Marketing matters, as up and coming bands aren’t guaranteed profit from the get-go.
For indie punk band Clairvoyant, consisting of three Humber College and University of Guelph-Humber students, band merchandise not only provides revenue but helps cultivate a visual identity for the musicians.
These punks purchase more sale inventory with their merchandise earnings, so it’s doubtful they care about making a lot of money, at least right now. What they want is recognition.
Clairvoyant consists of guitarist and vocalist Hannah Edgerton, a second year Creative Photography student at Humber’s North campus, bassist Riley Barnes, and drummer Robyn Bond, both Media Studies students at Guelph-Humber.
“Once you get to the point where you want to do music seriously, you have to have merchandise because that’s how you’re going to get most of your revenue,” Barnes said.
But selling merchandise can be tougher than being in the mosh pit.
Clairvoyant started playing shows in the spring of 2016, and their first foray into merchandise was t-shirts, closely followed by stickers. For the past few shows, Clairvoyant has sold patches.
Clairvoyant, which will be playing the Horseshoe Tavern on May 17, has ordered 80 t-shirts. They said about 70 have been sold, or one per show.
Upwards of 100 CDs of their debut EP Rot have been sold, or three per show. Rot is also available on Bandcamp.
“Especially when you’re signed to a label, your music doesn’t actually get that much profit, so a lot of the revenue of people who are living off music comes from merchandise and stuff like that,” Barnes said.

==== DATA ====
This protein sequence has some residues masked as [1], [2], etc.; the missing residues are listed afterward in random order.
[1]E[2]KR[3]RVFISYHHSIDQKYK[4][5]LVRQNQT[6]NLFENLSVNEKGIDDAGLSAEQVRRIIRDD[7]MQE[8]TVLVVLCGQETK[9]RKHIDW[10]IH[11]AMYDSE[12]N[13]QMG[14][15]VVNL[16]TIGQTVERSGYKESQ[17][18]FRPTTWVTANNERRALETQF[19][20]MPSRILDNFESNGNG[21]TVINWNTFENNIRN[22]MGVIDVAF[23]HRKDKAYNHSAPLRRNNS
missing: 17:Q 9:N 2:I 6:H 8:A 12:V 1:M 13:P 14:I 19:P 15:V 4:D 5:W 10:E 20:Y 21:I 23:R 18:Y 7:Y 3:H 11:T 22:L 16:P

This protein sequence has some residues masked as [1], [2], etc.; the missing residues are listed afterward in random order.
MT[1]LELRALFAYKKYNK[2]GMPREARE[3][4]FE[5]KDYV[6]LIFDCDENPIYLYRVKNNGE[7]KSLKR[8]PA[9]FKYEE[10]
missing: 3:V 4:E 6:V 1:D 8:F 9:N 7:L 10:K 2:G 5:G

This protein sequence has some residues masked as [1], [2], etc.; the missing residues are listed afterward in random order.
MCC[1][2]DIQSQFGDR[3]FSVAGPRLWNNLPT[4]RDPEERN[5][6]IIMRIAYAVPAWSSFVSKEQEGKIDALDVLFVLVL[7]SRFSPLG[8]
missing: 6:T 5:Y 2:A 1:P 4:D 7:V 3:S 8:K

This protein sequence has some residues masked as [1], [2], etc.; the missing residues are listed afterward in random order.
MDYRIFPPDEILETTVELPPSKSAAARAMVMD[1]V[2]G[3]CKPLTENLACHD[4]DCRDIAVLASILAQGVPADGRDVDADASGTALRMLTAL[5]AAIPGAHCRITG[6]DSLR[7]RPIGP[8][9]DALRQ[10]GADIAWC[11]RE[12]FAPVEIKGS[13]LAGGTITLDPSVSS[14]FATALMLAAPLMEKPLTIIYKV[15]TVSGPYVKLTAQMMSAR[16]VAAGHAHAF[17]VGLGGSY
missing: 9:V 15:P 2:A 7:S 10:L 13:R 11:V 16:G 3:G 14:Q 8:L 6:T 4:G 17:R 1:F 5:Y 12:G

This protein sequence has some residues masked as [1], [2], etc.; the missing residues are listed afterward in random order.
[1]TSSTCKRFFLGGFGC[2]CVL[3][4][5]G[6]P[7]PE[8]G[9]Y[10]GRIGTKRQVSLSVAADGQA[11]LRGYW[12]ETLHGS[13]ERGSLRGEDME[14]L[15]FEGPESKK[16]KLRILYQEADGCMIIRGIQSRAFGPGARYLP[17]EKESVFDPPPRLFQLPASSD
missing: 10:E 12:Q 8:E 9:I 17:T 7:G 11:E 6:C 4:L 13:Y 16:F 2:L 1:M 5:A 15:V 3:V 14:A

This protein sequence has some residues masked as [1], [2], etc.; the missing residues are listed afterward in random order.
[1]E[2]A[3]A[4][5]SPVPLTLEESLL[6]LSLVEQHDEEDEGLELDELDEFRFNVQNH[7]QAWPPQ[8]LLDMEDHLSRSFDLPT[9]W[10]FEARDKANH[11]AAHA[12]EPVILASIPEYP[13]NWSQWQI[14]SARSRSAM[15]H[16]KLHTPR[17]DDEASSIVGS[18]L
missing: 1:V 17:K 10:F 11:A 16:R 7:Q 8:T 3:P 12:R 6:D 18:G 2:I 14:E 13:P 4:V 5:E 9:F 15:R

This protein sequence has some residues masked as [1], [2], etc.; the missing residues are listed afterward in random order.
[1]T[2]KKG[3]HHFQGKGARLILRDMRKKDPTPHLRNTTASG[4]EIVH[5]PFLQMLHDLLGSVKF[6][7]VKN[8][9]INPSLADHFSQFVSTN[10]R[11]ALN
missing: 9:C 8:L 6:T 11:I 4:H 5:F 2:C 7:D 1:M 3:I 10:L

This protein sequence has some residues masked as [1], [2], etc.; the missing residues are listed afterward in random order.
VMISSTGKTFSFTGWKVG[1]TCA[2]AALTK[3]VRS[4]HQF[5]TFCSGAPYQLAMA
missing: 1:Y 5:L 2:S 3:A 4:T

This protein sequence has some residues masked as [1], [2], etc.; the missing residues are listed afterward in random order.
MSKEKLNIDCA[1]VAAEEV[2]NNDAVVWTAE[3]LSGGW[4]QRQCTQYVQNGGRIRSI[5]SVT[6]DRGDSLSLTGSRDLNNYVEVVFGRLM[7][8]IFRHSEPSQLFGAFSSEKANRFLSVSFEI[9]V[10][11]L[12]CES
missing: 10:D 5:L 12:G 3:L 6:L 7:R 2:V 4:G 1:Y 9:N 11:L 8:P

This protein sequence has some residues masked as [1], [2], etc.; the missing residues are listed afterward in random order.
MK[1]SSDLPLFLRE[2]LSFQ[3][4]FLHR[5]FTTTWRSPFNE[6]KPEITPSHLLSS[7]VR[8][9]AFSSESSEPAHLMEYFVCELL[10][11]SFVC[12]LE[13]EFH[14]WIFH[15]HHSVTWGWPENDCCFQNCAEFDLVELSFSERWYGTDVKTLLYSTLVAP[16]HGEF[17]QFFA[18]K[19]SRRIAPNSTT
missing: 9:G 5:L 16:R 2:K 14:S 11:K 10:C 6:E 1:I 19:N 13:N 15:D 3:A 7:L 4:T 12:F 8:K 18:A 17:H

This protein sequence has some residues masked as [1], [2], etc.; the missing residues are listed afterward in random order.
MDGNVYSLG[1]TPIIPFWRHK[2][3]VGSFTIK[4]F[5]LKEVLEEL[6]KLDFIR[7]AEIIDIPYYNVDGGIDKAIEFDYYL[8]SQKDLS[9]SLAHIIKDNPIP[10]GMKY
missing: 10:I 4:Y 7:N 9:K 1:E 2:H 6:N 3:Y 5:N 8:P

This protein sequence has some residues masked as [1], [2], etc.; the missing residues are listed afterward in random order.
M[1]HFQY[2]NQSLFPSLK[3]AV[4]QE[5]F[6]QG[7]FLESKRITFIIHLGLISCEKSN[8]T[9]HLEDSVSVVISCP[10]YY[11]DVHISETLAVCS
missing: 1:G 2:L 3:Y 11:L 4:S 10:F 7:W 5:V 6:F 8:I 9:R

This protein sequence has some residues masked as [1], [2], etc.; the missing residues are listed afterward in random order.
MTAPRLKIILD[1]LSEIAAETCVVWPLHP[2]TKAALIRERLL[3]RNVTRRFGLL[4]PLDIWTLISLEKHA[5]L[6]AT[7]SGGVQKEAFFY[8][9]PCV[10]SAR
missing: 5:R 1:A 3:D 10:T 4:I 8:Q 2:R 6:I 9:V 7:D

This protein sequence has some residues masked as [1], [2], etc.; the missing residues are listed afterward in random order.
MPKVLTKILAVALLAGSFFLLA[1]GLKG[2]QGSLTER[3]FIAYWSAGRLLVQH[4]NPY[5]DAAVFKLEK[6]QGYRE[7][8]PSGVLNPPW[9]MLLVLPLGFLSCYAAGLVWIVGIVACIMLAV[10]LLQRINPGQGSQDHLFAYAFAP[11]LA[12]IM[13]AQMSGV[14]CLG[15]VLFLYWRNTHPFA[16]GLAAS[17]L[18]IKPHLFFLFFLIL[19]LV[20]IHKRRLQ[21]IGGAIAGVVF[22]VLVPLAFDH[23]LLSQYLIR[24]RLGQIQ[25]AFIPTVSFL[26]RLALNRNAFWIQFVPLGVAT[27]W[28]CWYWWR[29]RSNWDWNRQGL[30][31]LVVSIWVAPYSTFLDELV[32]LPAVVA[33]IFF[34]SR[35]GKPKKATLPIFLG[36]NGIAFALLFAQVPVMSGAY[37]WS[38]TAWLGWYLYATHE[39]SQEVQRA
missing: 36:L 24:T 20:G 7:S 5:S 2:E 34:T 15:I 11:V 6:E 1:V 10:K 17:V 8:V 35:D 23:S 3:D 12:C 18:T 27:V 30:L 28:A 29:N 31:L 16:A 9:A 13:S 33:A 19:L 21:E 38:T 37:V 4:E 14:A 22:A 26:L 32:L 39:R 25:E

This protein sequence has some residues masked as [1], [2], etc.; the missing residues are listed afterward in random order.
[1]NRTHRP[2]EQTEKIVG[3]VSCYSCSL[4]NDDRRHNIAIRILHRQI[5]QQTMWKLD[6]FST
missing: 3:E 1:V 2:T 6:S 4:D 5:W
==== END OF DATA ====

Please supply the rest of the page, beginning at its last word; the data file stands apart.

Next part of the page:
Bond said merchandise is the tangible connection between a band and the crowd, helping to build a sense of community.
Bond, who worked at an outdoor theatre during the summer of 2016, recalled an experience with an unlikely consumer.
“The audience was all old people that obviously didn’t know our music and probably wouldn’t like it,” Bond said. “But one of my coworkers that came to a show bought one of the shirts with our album cover and literally one of the members of the audience, like a really old lady, came up to her and was like, ‘where did you get that shirt?’”
The woman, who found out Bond was selling the shirts, approached her eager to buy one.
“That speaks volumes,” Bond said. “Merchandise goes past the point of it needing context, it becomes a statement in itself.”
She said when a band has shirts with effort put into them, people will buy them be they a fan or not.